• The President can declare a national emergency even before the actual occurrence of war or armed rebellion or external aggression
  • The term “External Emergency” refers to a national emergency that is declared due to “war” or “external attack.” On the other hand, it is referred to as a “internal emergency” when it is declared due to a “armed insurrection”.
  • The 44th Amendment introduces the phrase “armed revolt.” Internal disturbance was the previous name for it.
  • Example:
  • If India and Pakistan publicly declare their intent to use force against one another, it is just war.
  • Armed force employed against a nation without a formal proclamation is considered external aggression.
  • And if an emergency is declared an external emergency for one of these two reasons.
  • Facts:
  • The declaration of a national emergency is not subject to judicial review thanks to the 38th Amendment Act of 1975. However, the 44th Amendment Act of 1978 later repealed this clause.
  • The Supreme Court ruled in the Minerva Mills case (1980) that a national emergency proclamation might be contested in court on the grounds of malfeasance or that it was founded on entirely unrelated and extraneous factors.
  • Parliamentary endorsement and time frame:
  • Within one month after the date of its issuance, the declaration of emergency must be approved by both houses of parliament.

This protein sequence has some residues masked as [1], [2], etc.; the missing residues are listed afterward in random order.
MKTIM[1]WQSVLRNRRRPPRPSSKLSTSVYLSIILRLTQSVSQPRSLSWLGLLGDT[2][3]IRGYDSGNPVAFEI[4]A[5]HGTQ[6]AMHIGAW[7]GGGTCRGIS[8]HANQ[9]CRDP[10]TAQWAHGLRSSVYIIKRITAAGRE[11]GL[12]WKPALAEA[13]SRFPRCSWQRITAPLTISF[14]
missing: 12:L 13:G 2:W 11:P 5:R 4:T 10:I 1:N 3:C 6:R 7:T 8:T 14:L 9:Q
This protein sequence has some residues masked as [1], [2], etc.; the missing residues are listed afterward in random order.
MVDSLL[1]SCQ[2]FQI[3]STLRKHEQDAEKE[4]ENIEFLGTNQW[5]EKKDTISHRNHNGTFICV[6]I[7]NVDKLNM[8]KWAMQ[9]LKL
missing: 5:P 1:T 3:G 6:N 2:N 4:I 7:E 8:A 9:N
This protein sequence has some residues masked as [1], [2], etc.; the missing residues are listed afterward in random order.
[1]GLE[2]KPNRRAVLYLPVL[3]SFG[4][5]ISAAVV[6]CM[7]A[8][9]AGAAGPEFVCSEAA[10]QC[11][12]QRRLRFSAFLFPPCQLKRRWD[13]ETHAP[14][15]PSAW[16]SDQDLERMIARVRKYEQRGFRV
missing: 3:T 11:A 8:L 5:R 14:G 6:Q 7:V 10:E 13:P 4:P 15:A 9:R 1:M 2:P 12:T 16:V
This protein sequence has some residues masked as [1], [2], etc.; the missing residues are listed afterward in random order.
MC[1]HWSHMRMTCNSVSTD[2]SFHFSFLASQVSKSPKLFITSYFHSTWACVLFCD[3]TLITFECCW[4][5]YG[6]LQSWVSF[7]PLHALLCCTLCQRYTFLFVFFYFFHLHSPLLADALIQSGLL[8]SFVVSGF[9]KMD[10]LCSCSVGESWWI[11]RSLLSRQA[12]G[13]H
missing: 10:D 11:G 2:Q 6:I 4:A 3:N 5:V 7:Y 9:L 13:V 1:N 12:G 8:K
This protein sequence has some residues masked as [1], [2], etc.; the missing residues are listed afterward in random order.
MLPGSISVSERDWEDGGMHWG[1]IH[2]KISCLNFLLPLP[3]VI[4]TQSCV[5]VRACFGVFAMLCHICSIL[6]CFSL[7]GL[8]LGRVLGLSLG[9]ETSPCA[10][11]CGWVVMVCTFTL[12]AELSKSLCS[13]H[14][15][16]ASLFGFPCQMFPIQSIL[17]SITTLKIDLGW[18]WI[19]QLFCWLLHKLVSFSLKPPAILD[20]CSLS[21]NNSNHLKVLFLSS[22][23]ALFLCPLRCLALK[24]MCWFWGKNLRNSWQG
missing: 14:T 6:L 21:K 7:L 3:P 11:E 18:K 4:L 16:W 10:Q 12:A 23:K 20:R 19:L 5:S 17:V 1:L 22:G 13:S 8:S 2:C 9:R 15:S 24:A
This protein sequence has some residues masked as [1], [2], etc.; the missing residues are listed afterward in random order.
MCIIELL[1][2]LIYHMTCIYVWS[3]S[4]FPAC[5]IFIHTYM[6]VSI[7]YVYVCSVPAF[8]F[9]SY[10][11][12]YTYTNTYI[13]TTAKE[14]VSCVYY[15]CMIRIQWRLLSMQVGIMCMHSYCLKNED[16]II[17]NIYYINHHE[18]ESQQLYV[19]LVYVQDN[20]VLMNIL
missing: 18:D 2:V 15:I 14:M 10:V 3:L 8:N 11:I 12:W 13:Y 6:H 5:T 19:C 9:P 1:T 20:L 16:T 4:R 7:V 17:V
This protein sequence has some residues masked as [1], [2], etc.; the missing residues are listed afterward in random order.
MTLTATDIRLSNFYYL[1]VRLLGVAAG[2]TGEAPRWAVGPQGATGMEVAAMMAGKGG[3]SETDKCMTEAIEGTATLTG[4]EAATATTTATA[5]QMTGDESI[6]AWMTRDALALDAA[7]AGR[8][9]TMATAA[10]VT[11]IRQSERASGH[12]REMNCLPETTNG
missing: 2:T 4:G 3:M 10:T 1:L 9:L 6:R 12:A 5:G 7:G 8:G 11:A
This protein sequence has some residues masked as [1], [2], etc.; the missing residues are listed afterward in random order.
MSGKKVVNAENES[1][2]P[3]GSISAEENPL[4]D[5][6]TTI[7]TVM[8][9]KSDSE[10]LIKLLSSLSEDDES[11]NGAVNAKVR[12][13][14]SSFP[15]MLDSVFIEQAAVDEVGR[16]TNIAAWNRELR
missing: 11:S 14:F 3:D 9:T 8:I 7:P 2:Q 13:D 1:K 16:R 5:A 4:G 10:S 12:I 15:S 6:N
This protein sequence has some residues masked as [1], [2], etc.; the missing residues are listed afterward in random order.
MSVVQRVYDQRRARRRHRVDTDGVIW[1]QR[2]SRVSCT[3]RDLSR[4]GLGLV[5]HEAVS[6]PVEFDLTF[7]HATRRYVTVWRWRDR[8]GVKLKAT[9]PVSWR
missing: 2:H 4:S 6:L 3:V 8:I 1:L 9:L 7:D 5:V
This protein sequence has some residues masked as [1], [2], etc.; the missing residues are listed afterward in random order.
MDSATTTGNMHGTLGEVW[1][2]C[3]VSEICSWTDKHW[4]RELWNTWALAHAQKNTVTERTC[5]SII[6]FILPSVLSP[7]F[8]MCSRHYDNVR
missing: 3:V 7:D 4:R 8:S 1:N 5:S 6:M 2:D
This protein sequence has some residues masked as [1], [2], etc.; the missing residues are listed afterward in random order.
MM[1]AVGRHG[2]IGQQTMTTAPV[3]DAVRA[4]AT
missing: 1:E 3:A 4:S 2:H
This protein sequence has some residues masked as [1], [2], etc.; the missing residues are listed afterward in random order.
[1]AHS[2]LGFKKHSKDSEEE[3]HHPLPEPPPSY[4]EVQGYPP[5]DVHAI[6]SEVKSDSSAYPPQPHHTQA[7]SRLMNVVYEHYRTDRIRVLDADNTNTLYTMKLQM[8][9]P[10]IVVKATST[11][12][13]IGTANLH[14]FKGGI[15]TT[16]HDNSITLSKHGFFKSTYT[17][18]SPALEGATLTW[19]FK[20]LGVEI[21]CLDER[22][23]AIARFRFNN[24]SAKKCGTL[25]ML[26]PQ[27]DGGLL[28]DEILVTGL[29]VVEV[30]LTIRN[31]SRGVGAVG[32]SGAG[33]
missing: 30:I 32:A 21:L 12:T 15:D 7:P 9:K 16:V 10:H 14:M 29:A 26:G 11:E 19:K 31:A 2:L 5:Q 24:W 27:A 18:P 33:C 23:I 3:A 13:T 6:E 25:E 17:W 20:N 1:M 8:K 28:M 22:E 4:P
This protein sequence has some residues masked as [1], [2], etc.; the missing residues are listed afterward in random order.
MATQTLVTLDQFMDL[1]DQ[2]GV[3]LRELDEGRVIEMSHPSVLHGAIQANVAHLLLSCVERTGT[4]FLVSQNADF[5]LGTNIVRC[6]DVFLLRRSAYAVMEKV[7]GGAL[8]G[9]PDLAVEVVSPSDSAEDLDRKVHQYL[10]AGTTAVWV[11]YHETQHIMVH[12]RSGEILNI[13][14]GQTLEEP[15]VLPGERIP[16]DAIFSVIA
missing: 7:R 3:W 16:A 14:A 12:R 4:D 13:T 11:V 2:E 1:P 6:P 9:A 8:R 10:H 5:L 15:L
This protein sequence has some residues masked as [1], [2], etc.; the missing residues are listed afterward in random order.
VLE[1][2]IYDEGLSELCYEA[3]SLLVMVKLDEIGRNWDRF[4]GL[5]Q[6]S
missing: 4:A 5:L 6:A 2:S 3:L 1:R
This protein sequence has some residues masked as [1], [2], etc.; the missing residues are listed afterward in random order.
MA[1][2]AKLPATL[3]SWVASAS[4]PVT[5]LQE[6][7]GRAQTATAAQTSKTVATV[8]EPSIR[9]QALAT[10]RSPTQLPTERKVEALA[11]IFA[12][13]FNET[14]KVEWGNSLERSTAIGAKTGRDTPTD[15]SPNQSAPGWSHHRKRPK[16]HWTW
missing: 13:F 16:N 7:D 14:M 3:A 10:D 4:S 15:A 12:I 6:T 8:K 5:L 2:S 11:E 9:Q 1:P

• However, if the declaration of an emergency is made while the Lok Sabha is dissolving or during the dissolution period of one month without the proclamation receiving approval, the declaration will remain in effect until 30 days after the first meeting of the newly reconstituted Lok Sabha, provided the Rajya Sabha has approved it in the interim.
  • The Emergency remains in effect for 6 months if both houses approve it, and it may be extended indefinitely with Parliament approval every 6 months.
  • Either House of Parliament must pass any resolution approving the declaration of an emergency or its continuation with a special majority.
  • Proclamation revocation:
  • The President has the right to cancel an Emergency Proclamation at any moment with a new proclamation. Such a declaration doesn’t need to be approved by parliament.
  • If the Lok Sabha adopts a resolution by a simple majority rejecting the continuation of the emergency, the emergency must be revoked.
  • Results of a national emergency:
  • The political system is significantly and broadly affected by a declaration of emergency. These outcomes can be divided into three categories: